Democracy in Bangladesh – 3
Couple of months ago, I started a series called Democracy in Bangladesh. The first installment, a revised 2007 UV piece, made the case for democracy. The second instalment analysed democracy using a Lincolnesque definition, and found that Bangladesh under the four elected governments since 1990 have fallen short of being a democracy.
In this installment, I continue with the theme that democracy involves more than just free and fair elections. A democratic State has to be one exhibiting ‘separation of powers’ and ‘checks and balances’.
These ideas originate from the city states of classical Greece. They were part of the government system of the Roman Republic. And philosophers of the American and French revolutions articulated them in the 18th century. Most modern constitutions pay at least lip service to them, as does ours.
But in this series, I don’t look at the fine letters and the minute details of what’s in the constitution. There are others who are better qualified than me to do that. Rather, I note my observation of what has happened in Bangladesh since 1990. And I contend that if ‘separation of powers’ and ‘checks and balances’ are necessary for a State to be democratic, then Bangladesh has not been a democracy.
The idea behind the separation of powers is that different powers of the State is distributed among different branches and layers such that at any time, no single individual or groups of individual become too powerful. That is, contending layers and branches of government keep each other under checks and the power is balanced. When this happens, the risk of an autocratic takeover is reduced.
One way the power of the State is distributed is among different layers of government. This is most clearly visible in federations, where the central government has powers over a defined number of issues, and the federating states or provinces have powers over other issues. Particularly, the coercive powers of the State — that is, the monopoly over legitimate violence — are distributed in the federal structure: typically the centre has the responsibility over national defence, but the federating unit has the responsibility over law and order. Of course, as in life so in statecraft, money talks. In a federal structure, taxation powers are also distributed among different layers, and thus typically it is hard for a single individual or coterie to dominate tax and spending.
In Bangladesh, there is no such separation of power. Bangladesh is a unitary republic, with an all powerful central government. Local governments like the city, upazilla, union or municipal councils exist, but have no power to do anything substantive. If any individual mayor or chairman tries to achieve some positive outcomes for their constituencies, they quickly run into stiff opposition.
And where do these oppositions come from? That takes us to the other way separation of powers is achieved (indeed, this is how separation of powers is typically taught in undergraduate political science).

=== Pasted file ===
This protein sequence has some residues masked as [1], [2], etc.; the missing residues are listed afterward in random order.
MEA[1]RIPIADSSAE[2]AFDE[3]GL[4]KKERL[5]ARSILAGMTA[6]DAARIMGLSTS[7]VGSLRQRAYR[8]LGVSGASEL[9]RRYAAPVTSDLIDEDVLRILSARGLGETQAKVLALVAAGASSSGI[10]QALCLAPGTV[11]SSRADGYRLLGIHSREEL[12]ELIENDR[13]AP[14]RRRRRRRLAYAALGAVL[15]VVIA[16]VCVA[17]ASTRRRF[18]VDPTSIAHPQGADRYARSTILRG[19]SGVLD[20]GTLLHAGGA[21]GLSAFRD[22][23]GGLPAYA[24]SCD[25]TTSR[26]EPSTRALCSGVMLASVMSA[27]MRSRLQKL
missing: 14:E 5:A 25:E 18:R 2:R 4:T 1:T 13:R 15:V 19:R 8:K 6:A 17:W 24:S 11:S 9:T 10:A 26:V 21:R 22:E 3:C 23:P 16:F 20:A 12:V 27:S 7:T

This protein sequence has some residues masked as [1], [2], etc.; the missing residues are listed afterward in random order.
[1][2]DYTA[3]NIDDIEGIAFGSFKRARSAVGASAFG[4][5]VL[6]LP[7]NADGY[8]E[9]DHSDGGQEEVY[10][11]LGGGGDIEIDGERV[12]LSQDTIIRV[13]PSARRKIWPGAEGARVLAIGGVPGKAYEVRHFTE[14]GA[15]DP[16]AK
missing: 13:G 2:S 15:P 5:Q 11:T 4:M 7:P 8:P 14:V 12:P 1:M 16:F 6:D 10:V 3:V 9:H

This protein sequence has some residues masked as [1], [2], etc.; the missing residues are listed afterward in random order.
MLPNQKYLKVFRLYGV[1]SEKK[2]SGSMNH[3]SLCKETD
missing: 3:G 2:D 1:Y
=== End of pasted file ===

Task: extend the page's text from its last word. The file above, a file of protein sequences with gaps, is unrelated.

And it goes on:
In a democratic State, power should be distributed among different branches of government. The Executive should have the power to do things. The Legislature should have the power to decide what should be done. And the Judiciary should have the power to decide whether what is done is done appropriately.
In a democratic State, obviously the Executive and the Legislature are to be elected, but the Judiciary is also supposed to have some form of accountability. In a democratic State, the Executive is supposed to be scrutinised by the Legislature, and constrained by the Judiciary. And in a democratic State, the Legislature is not meant to perform any executive function.
What happens in Bangladesh?
In Bangladesh, an electoral college of 300 people are elected. This electoral college chooses the Executive for a five year term. The Executive runs the government through a centralised bureaucracy (which has responsibility for both national defence and internal law and order). Those electoral college members belonging to the Executive’s faction becomes its agent in local areas.
The Executive sets the agenda for legislation. The electoral college acts as a rubber stamp for the Executive’s agenda. The Executive decides how much money it needs to run its agenda, and where the money comes from. The electoral college acts as a rubber stamp for the Executive’s budget. There is no such thing as a Legislature.
The Executive runs the court system as if its just another bureaucracy. There is no such thing as Judiciary — there is judicial bureaucracy.
What about checks and balances? The only time the Executive faces any check is once every five years, when the election happens. But the election happens in a pretty peculiar manner.
Once every five years, the civil-military-judicial bureaucracy is given all powers of the State for certain unspecified period to hold the election to the electoral college. Given what could happen, it’s a miracle that only once has the unelected supposedly caretakers have tried to stick around for a while.
We may have had four free and fair elections. But whatever we have in Bangladesh, democracy it ain’t.
(Cross-posted in UV).